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QSR Feature
Curbside Competitors
The takeout market is seeing more players than ever. From quick-serves to full-service to grocery stores, customers have their pick of to-go options. But is the market big enough for everyone to have a piece of the pie?
Super Suppers is just one competitor to the traditional fast food drive-thru.

When I travel home to visit my parents, I am always greeted with my favorite meal. My mother makes special arrangements which include ordering four entrees, driving the three miles to pick them up, then tastefully arranging the dishes on her dining room table. That’s because my favorite meal is not her chicken casserole but the Mediterranean pasta from Portofino’s, a nearby full-service Italian restaurant. We are a 21st century family. When I come home to visit, we order takeout.

Harry Balzer, vice president of the NPD Group, says that we are not alone. Balzer has been studying the trends in Americans’ eating habits for more than 25 years.

“We’re all looking to make the job of feeding ourselves easier,” he says. “I’m sure this goes back to the days we were catching the mastodon and serving it to the rest of the clan.”

And from mastodons to McDonald’s, the demand for convenient food is what the quick-serve industry has built itself on. In today’s market, though, the takeout kings are being challenged by some unlikely competitors. More fine-dining restaurants, full-service concepts, and even grocery stores are trying to get a piece of the takeout market by offering their own to-go programs.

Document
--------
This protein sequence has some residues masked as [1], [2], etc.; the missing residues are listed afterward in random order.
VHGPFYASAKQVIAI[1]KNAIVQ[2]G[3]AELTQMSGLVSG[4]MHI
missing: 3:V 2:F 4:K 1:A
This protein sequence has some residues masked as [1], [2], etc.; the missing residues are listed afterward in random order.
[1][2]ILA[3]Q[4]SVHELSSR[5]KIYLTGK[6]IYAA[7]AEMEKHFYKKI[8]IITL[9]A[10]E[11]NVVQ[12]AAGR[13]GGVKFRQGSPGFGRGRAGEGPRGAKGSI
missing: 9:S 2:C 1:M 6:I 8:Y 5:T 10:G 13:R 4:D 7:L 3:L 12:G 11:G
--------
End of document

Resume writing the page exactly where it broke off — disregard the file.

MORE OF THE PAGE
“We’re all competing for the same share of stomach,” says Maria Brous, head of media relations for grocery chain Publix—a recent arrival to the takeout market. “We need to figure out how our programs separate us from our competition.”

Convenience over the Years

According to a 2006 NPD Group study, the average American eats at a restaurant about 81 times a year. In comparison, he usually eats 127 meals to go. Balzer says this all is rooted in convenience. “You have to eat about four or five times a day and each time you have to think about, ‘Where am I going to get that food?’” he says.

This push for convenience, however, is not a new trend, according to NPD findings.

Accurate data trace food trends back about 60 years, when most household food dollars were going to grocery stores. In the 1980s and 1990s that began to change and the restaurant industry’s only source of consistent growth became takeout. “Restaurants participated in a marketplace that was changing in America, which is that Americans were looking for restaurants to increasingly provide them with prepared meals,” Balzar says.

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